Unable to Cope: China's Inadequate Care of the Mentally Ill

A recent spike in violence -- as well as an escape from a mental hospital -- has highlighted the country's need for better psychiatric care.
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A mental patient is tied down at a mental hospital in Taiyuan, Shanxi province. (Reuters)

On July 5, 42 psychiatric patients escaped from the No. 3 People's Hospital in Teng county, Guangxi province, in southern China. The escaped patients were later found and recaptured several miles away. It wasn't long before another incident occurred. 12 days after the thwarted escape, two people, a foreigner included, were killed by a knife-wielder, later confirmed to have a mental illness, during rush hour in a popular shopping mall in Beijing. This may just be the tip of the iceberg, showcasing how serious mental health problems have become in today's China.

Statistics released by China's National Center for Mental Health showed that as of the year of 2009, 100 million Chinese suffered from mental health problems with more than 160 million citizens afflicted with serious mental illnesses such as schizophrenia and paranoid psychosis. Such figures indicate that one in every 13 Chinese in 2009 had a mental health problem. Back in the 1950s, the reported ratio of Chinese adults suffering from mental illness was just 2.7 percent, or one in every 37 Chinese citizens.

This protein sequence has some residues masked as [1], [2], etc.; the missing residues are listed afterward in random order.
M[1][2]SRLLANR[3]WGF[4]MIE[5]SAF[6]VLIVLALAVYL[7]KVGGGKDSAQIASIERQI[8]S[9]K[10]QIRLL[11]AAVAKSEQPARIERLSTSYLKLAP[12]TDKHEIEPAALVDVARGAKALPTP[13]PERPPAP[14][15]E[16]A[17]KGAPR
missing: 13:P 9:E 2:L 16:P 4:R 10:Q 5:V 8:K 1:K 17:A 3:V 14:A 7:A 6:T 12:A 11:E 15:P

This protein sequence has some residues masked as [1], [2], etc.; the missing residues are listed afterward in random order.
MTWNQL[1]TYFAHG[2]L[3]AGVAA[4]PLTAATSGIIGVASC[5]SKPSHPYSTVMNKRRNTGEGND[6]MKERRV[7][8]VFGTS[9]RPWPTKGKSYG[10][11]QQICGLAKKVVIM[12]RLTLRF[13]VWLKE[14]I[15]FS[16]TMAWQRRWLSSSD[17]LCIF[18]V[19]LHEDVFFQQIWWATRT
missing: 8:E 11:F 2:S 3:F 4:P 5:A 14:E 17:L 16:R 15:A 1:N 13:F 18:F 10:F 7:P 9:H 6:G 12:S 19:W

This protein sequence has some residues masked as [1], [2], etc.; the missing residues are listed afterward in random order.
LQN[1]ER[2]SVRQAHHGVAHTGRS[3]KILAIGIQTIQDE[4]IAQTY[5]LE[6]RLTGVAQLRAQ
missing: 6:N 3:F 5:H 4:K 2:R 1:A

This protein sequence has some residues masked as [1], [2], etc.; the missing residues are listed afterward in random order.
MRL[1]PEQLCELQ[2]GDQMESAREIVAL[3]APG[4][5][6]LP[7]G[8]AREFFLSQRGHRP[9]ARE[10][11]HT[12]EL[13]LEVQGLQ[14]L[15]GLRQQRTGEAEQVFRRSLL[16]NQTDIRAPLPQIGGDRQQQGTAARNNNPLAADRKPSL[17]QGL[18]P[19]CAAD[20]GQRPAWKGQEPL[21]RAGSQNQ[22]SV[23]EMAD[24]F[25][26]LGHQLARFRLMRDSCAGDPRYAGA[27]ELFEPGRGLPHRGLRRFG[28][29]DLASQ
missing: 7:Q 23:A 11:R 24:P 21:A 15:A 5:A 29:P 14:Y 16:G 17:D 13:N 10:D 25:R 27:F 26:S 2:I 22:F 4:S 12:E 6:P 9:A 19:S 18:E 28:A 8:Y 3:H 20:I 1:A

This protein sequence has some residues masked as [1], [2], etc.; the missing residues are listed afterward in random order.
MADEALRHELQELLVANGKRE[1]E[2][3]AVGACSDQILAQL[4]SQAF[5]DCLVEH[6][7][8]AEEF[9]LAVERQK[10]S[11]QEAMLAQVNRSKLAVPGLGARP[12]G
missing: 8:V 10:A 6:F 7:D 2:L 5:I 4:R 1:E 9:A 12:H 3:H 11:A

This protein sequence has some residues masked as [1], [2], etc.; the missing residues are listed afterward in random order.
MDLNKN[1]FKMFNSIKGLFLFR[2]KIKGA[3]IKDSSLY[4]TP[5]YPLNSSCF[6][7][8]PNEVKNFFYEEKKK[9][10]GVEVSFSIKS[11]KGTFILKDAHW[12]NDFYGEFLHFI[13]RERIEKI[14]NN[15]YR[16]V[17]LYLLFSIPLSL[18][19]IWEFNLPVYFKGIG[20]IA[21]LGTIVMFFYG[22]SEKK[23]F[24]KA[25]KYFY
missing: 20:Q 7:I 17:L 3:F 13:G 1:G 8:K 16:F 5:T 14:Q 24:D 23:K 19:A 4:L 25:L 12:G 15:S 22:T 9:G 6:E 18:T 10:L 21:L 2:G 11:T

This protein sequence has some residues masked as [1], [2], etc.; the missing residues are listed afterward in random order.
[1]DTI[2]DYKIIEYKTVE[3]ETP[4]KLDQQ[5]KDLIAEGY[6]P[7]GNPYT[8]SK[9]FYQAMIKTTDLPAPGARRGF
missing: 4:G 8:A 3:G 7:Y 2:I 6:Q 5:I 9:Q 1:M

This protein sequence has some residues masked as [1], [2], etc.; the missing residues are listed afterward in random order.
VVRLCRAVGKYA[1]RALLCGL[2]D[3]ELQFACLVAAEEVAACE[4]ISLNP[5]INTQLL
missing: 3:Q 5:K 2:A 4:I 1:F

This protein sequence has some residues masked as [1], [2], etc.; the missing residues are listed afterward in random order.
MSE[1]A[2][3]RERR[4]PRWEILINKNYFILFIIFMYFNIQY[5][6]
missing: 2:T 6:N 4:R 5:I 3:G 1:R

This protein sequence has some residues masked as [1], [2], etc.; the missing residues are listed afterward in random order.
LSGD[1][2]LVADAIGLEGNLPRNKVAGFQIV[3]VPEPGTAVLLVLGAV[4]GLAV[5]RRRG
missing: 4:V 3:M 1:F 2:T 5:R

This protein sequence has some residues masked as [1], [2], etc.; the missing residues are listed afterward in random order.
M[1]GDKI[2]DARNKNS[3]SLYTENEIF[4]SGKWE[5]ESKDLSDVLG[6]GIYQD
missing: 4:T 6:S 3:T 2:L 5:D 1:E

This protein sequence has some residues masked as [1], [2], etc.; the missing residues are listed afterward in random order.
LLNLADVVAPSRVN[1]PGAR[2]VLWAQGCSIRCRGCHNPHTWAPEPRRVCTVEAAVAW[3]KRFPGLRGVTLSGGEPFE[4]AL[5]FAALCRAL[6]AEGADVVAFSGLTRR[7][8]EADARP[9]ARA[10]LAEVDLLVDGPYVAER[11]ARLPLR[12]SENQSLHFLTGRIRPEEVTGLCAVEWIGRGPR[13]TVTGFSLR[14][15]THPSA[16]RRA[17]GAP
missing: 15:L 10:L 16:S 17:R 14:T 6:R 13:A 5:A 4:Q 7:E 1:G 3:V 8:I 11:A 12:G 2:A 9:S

As for Beijing, where the aforementioned knife attack took place, 71,000 have recently been documented as suffering from serious mental disorders. In fact, a Lancet study in 2011 estimated that the incidence of mental disorders in China increased by over 50 percent from 2003 to 2008. As the number of those reported to suffer mental disorders has increased, some have complained that authorities have not kept pace.

Focusing on the recent spate of violent incidents, Weibo user @躺下听风雨 remarked: "If [similar incidents] occur again, I think the government should take responsibility. They just throw people into society and take care of nothing."

While China has made recent efforts to expand insurance coverage , they have been insufficient; in recent years, only 45,000 people had been covered for free outpatient treatment and only 7,000 for free inpatient care. In Beijing, for example, only around ten percent of the mental patients are provided with inpatient treatment. The rest receive none, either because they cannot afford related fees or because hospitals do not have the space for them.

While some are shocked by theses recent headlines and figures, user @验证狗啊验证 argued that Chinese families provide a much-needed support system: "Most of China's mentally ill are being taken care of by their family and are out there in society." But the comment then took a darker turn: "Do not underestimate your possibility of 'having bad luck'. If you run into them someday, just remember to thank your country at the point of death."

This comment, however, implies certain problematic links between mental illness and violent behavior, a prevalent stereotype in China, where the mentally ill are thought to be more violent than so-called "normal" people and thereby represent a potential risk to public safety. From time to time, when news about mental patients harming others comes out, comments as reckless as one by user @静悟得慧, "why let them out [of asylums or homes] to injure people?" go viral online.

Lotus Yuen is a Beijing-based writer and editorial intern at Ifeng.com. She has written for Southern Metropolis Daily, New Business Magazine, and Hong Kong Independent Media.

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